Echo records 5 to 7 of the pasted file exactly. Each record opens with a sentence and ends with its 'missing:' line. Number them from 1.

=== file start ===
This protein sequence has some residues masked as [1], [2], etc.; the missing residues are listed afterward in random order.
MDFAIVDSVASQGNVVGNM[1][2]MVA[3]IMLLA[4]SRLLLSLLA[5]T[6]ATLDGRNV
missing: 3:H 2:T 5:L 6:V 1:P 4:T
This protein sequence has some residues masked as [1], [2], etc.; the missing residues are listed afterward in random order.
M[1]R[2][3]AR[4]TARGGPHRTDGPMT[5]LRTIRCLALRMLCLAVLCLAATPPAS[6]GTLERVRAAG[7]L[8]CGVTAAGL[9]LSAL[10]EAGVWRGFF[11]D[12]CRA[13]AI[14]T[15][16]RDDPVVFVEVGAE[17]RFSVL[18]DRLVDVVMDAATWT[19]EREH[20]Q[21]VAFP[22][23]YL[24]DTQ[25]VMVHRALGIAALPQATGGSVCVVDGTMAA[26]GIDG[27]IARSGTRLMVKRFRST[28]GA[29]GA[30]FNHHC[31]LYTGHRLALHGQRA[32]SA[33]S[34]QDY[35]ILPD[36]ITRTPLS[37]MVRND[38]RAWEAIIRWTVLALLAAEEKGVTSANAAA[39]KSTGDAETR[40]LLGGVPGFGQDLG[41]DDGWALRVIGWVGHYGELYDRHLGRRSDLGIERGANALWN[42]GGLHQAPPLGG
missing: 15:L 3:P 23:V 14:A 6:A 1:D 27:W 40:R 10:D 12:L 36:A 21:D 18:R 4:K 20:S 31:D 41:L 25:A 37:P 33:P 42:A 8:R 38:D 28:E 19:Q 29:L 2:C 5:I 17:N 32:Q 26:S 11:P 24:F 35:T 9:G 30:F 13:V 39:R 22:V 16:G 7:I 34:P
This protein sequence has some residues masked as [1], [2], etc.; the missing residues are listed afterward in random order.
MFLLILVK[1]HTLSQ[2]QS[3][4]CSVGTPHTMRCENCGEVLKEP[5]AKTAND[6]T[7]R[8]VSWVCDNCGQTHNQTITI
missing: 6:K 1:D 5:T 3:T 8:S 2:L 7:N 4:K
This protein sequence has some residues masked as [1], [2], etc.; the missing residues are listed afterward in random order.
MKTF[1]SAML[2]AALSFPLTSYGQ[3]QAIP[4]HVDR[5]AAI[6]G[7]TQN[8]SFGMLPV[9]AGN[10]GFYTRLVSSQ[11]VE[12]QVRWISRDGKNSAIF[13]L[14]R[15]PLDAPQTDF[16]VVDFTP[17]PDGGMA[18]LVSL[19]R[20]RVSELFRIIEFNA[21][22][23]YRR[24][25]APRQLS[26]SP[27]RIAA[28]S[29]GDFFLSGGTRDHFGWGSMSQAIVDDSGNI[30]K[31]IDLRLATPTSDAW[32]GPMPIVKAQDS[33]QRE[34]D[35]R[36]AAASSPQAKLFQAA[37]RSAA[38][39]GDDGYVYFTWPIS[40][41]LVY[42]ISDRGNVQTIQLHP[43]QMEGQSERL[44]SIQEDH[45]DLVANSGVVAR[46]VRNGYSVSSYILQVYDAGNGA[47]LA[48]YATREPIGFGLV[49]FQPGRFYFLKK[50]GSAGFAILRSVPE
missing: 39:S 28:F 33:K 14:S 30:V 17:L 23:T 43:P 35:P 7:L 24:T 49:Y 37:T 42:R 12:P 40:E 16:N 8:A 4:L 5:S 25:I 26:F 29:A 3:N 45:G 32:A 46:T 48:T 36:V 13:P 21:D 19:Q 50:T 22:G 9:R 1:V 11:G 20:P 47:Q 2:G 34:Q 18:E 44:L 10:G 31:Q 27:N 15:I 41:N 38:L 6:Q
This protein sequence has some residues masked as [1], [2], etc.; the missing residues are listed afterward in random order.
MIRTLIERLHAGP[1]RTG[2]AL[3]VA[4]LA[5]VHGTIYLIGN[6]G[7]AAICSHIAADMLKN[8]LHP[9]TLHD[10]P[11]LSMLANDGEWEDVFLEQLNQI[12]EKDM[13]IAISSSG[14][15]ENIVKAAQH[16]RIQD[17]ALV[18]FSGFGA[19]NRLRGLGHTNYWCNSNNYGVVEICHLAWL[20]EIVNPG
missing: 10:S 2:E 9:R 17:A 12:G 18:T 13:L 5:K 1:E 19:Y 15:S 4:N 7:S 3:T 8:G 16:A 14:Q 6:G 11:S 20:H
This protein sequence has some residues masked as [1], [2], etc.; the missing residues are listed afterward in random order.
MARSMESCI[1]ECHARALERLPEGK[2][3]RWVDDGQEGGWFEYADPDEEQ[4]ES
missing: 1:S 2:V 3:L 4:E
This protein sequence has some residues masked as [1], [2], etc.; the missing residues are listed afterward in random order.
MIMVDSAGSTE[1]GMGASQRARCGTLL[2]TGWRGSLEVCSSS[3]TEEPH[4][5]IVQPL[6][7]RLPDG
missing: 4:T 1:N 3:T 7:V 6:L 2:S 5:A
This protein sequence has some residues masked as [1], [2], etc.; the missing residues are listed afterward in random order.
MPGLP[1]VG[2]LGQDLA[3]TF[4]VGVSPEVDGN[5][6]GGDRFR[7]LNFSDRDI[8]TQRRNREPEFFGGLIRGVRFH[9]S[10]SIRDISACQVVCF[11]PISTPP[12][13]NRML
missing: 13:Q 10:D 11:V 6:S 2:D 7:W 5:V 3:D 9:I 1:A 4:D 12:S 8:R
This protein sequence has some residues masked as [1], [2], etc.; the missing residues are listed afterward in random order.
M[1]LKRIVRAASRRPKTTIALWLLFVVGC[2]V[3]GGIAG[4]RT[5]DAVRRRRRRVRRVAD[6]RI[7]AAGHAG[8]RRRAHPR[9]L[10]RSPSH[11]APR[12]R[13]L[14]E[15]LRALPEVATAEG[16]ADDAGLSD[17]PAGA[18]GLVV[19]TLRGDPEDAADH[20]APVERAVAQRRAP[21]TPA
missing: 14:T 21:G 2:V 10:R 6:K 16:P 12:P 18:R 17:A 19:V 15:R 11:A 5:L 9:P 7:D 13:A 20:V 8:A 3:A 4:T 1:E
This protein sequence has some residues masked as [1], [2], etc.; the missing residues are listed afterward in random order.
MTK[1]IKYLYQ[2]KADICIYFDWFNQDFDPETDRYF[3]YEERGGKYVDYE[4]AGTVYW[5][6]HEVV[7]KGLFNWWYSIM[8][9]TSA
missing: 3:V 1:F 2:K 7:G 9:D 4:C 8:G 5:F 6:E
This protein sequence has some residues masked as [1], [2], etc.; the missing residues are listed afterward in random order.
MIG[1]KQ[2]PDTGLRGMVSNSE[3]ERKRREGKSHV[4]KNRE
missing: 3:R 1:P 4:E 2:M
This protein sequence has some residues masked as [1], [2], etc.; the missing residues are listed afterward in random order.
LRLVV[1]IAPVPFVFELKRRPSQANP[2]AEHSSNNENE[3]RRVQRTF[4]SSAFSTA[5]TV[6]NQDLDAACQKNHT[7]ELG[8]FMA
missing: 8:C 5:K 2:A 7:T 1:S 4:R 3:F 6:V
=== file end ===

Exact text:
This protein sequence has some residues masked as [1], [2], etc.; the missing residues are listed afterward in random order.
MIRTLIERLHAGP[1]RTG[2]AL[3]VA[4]LA[5]VHGTIYLIGN[6]G[7]AAICSHIAADMLKN[8]LHP[9]TLHD[10]P[11]LSMLANDGEWEDVFLEQLNQI[12]EKDM[13]IAISSSG[14][15]ENIVKAAQH[16]RIQD[17]ALV[18]FSGFGA[19]NRLRGLGHTNYWCNSNNYGVVEICHLAWL[20]EIVNPG
missing: 10:S 2:E 9:R 17:A 12:G 18:T 13:L 5:K 1:E 19:Y 15:S 4:N 7:S 3:T 8:G 16:A 14:Q 6:G 11:S 20:H
This protein sequence has some residues masked as [1], [2], etc.; the missing residues are listed afterward in random order.
MARSMESCI[1]ECHARALERLPEGK[2][3]RWVDDGQEGGWFEYADPDEEQ[4]ES
missing: 1:S 2:V 3:L 4:E
This protein sequence has some residues masked as [1], [2], etc.; the missing residues are listed afterward in random order.
MIMVDSAGSTE[1]GMGASQRARCGTLL[2]TGWRGSLEVCSSS[3]TEEPH[4][5]IVQPL[6][7]RLPDG
missing: 4:T 1:N 3:T 7:V 6:L 2:S 5:A